Post by Tom the blacksmith » Mon Jul 02, 2018 10:36 pm

Looking at what you've done so far I think it's looking great, and always over engineer rather that under engineer :thumbright:

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tom_tom_go
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Re: The Cobtree Line

Post by tom_tom_go » Mon Jul 02, 2018 10:38 pm

We are all guilty of over-engineering at some point I am sure...

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Andrew
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Re: The Cobtree Line

Post by Andrew » Tue Jul 03, 2018 10:02 am

tom_tom_go wrote: โ†‘
Mon Jul 02, 2018 10:38 pm
We are all guilty of over-engineering at some point I am sure...
I've got a friend who's a civil engineer, and I think I recall him telling me that a lot of Victorian civil engineering was built to last about 1,000 years when assessed by modern standards, wheras these days they reckon on 100... Anyway, better over than under...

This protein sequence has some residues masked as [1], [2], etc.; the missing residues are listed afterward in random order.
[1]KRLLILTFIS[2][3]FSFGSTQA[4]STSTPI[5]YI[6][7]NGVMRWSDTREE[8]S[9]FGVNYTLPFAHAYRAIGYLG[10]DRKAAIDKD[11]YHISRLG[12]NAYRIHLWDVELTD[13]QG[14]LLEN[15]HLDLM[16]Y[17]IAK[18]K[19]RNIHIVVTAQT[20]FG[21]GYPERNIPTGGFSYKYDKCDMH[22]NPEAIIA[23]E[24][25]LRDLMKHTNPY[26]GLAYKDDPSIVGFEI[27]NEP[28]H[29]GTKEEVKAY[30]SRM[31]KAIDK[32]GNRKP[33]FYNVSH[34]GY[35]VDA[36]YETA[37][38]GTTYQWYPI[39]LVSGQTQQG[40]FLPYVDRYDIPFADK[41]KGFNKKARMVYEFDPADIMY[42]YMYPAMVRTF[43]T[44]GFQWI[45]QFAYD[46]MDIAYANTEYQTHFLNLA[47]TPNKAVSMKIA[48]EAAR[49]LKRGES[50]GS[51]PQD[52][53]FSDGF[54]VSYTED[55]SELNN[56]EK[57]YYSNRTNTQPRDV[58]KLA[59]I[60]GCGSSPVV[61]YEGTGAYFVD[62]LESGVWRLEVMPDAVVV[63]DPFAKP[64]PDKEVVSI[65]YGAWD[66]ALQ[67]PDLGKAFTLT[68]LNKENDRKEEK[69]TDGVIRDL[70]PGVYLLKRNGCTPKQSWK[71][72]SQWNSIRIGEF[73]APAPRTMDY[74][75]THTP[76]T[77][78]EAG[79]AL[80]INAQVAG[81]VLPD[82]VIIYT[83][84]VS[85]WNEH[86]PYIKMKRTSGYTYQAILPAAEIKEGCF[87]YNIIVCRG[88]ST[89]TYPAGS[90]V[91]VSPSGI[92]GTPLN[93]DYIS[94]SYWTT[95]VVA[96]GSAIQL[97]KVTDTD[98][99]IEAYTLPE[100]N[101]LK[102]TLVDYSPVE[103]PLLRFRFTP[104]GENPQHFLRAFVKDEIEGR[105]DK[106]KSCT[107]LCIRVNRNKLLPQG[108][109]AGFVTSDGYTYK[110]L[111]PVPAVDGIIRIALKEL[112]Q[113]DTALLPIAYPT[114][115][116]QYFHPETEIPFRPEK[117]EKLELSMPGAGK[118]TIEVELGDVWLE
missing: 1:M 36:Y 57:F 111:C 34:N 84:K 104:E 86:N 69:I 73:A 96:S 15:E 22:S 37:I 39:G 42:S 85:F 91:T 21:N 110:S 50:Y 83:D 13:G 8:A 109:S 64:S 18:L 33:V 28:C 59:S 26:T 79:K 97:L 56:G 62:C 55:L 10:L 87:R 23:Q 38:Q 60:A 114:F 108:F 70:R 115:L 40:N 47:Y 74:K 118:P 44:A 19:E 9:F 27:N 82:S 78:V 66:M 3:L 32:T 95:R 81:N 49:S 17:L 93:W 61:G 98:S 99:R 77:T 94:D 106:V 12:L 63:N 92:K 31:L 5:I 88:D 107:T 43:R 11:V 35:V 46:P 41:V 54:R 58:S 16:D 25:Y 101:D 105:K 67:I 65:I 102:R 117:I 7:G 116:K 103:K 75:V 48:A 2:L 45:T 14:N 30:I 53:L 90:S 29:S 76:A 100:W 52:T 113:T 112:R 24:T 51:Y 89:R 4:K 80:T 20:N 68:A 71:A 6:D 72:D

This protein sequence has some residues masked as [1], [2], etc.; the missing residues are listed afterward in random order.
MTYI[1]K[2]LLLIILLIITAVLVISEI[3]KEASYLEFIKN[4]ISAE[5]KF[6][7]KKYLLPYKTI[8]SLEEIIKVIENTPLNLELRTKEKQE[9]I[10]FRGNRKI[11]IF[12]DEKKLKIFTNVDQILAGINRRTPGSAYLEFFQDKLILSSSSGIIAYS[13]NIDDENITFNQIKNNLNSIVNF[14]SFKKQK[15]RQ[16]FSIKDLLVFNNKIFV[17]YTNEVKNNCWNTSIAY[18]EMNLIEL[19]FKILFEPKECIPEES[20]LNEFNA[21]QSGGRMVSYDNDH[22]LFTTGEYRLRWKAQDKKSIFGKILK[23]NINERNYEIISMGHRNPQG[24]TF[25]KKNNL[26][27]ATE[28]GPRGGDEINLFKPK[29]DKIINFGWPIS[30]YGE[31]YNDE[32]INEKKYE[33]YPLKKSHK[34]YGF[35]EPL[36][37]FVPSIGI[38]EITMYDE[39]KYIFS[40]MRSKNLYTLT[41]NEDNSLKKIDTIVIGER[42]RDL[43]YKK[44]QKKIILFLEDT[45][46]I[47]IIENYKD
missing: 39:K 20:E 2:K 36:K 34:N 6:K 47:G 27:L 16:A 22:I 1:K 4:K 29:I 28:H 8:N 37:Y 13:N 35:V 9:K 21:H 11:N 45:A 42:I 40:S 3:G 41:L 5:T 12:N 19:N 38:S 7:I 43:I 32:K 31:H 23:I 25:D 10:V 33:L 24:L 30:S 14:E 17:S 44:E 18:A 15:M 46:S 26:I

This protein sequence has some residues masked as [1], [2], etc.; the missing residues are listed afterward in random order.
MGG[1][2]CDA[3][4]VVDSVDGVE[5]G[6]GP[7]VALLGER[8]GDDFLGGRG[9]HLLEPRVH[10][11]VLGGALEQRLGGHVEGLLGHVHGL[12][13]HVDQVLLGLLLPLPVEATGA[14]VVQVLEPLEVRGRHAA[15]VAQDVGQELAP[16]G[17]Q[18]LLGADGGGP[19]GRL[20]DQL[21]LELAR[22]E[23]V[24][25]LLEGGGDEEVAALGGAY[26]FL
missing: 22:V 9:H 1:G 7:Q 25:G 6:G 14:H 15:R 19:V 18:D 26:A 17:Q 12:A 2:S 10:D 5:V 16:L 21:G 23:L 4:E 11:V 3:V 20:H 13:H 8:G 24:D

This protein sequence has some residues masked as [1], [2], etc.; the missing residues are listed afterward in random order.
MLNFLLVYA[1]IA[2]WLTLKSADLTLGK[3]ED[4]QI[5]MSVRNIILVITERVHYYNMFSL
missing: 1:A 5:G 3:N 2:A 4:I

The Cobtree line's looking great, looking forward to seeing more soon - intrigued to see what will grow up the netting too. The mind-you-own-business on my line has started colonising some vertical concrete blocks, but it's taken a while...

Cheers,

Andrew.

invicta280
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Re: The Cobtree Line

Post by invicta280 » Thu Jul 12, 2018 11:33 pm

As previously alluded to, the next section of trackbed is being laid into a shallow bed of the familiar pea gravel; I think my local builder's merchants believe I'm constructing the base for a nuclear reactor, their stock reorder programme for 10mm pea beach has spiked.

This section of the line has to tiptoe between a narrow path needed for access and a row of plants bordering a trellis, so a deep base is out of the question. Hence the pavour bricks.